*Dear Dychey is Paddy Power’s Agony Aunt column. Any apparent resemblance to any figures around football is purely coincidental.
Transcribed from Dychey’s managerial hotline…
Hello. I do not need your help – you help me? Hahaha, the idea, it is ludicrous – but I ask for you to make clear that I am not getting tired of the fake news I hear so much about my time in Manchester.
I am retired now, I am trying to relax in my new home in Portugal, but all of your English press still chase me for interviews about this and that – “Louis, why was your team so boring?”, “Louis, could you contact Greater Manchester Police to help them with their inquiries into the ransacking of Angel di Maria’s house?”, “Louis, is it true that the only thing black holes can get sucked into is the void inside Ryan Giggs where a personality should be?” – this endless nonsense I get each week from your journalists.
With news people like this, it is no surprise to me now that the Norwegian pixie man has dazzled you all with his cheeky smiles and soft voice. Van Gaal’s robust honesty was too much for your simple brains to handle.
The brilliant football philosophy certainly was.
All you talked about was boredom. How can you not see Marcos Rojo kicking the ball – and anyone near it – towards left-winger Marouane Fellaini was anything other than brilliant attacking football? Or Daley Blind passing the ball back to Phil Jones, again, and again, and again, and again… You wear opponents down like this. It is obvious.
And can I ask what was so boring about losing to Wolfsburg in the Champions League 3-2? Or losing 5-3 to Leicester? How about throwing away a chance to win the league, allowing the most magical story in English football history to unfold? Was that “boring”?
I think not.
My philosophy is to build the character and spirit as well as the technique of young players – and nothing builds resilience like failure.
Look at Rashford now. Was it not Van Gaal who put him in the team? He’d be nowhere without my “boring” football. Martial, I signed him. I chatted to McTominay once. You can see the effect, no?
And Mike Smalling used to play like he should’ve been in the youth team back then. He’s almost competent now.
I put it to you, Dychey, that United now are only doing so well because of the philosophy I put in place to help these players meet their potential. I know I will never get the credit from your media – they are more interested in false stories than false nines – but a fellow football man like yourself will understand these things I’m sure.
Dr Dychey says: I appreciate the respect you show, one football man to another, in asking my view, but this is an advice column, not the Infowars twitter account, and I have to say I think you’ve been hitting the Sangria a bit too hard there Louis with some of your wild theories.
It’s easier to believe 12ft lizards are running the planet than that your United team were entertaining.
And you don’t need to be a Russian spy to work out that the change in manager at United has altered a lot around the club – including the way those players you want to take credit for are performing.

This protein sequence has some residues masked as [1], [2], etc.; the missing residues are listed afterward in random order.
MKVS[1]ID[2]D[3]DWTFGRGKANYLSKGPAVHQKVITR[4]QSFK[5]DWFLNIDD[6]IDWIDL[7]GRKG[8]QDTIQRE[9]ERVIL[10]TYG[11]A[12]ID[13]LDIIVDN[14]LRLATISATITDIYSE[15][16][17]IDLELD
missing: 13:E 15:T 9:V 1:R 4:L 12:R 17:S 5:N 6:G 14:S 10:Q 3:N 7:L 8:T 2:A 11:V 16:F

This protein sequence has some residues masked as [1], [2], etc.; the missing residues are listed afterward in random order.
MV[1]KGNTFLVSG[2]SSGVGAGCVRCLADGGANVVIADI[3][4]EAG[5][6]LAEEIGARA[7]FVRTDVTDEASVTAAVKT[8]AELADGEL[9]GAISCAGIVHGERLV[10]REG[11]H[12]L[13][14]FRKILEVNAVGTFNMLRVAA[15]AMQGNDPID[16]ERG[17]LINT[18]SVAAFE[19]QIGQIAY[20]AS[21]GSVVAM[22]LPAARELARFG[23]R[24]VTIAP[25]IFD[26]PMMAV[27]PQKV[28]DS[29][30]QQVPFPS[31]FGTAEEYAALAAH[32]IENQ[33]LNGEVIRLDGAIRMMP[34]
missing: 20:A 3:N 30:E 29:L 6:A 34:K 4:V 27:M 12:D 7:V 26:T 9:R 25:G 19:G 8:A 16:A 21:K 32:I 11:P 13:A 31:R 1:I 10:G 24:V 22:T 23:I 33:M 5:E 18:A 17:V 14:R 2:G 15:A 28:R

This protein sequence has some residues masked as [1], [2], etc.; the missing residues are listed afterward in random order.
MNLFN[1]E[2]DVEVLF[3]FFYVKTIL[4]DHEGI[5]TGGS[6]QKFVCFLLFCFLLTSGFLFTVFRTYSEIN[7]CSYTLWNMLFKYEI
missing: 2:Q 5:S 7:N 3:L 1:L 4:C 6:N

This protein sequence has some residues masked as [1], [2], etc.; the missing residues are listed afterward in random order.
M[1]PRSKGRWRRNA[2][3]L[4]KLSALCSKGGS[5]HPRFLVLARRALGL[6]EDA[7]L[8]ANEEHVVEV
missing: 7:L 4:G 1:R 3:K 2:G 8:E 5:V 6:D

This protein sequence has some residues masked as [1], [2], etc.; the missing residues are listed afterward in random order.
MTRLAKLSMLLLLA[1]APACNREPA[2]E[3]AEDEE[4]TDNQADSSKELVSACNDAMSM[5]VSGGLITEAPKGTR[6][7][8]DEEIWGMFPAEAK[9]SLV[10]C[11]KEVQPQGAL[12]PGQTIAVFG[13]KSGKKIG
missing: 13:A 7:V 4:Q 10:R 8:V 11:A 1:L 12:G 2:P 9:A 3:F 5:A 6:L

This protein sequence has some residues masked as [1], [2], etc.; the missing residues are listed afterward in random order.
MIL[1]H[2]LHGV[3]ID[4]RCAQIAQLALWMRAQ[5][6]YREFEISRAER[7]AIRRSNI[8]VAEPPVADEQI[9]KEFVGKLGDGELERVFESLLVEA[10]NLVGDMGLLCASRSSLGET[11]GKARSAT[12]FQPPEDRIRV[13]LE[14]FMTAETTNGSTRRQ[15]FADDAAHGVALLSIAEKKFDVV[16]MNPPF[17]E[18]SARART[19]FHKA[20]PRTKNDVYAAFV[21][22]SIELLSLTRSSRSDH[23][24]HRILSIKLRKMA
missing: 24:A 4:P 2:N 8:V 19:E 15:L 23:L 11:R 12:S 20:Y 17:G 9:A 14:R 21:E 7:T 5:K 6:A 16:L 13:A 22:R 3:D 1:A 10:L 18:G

I’d suggest you stop worrying about any “fake news” in the papers around your time at United, and maybe wind your neck in with some of the embellished stories of your own – I don’t think I’ve come across an ego this inflated since Big Sam launched an air balloon solely under the power of his own farts – and you’ll have a much happier retirement.
After nearly 40 years with the PFA, I can’t believe how fast things move on the outside. I saw £5,000 a week contract once when I was young. Now £50,000 ones are everywhere! The world of football went and got itself in a big damn hurry. The people around the game even talk faster.
The board got me a new job bagging groceries at Tesco. It’s hard work. I try to keep up, but my hands hurt most of the time. I don’t think the store manager likes me very much.
Sometimes after work, I go to the park and feed the birds. I keep thinking a player might show up who needs representation and say hello, but they never do. I hope wherever they are now, their interests are well served by their union officials.
At night, I have bad dreams. I see a player involved in an incident and I can’t immediately release a statement to the press on it. I wake up scared. Sometimes it takes me a while to remember that no one has to listen to me anymore.
Maybe I should launch a coup against the new board so they’d take me back. I could bang a few heads together at the FA while I’m at it, sort of like a bonus.
I don’t like being out of the PFA. I’m tired of not having people pay attention to me and whatever rubbish I talk all the time. I’ve decided it needs to change.
Dychey, give an old union rep a hint as to what to do now they’re out of the game?
Dr Dychey says: Change is a traumatic experience, especially for someone who’s been ensconced in their position for so long – I think Morgan Freeman’s voice hadn’t broken back when you took over the PFA.
Also, it’s not necessarily such a bad thing that you’re out-of-office now – the world, not just football, has changed and maybe you weren’t keeping up with it.
Indeed, some might say that Andy Dufresne would’ve never made it out of Shawshank’s sewerage system if you’d be the warden – a fair few of your statements would’ve clogged up those pipes.
But there’s plenty of beaches for you to rock back on and enjoy your retirement – you might even get to watch a few other movies while you’re at it. The players should all be just fine without you.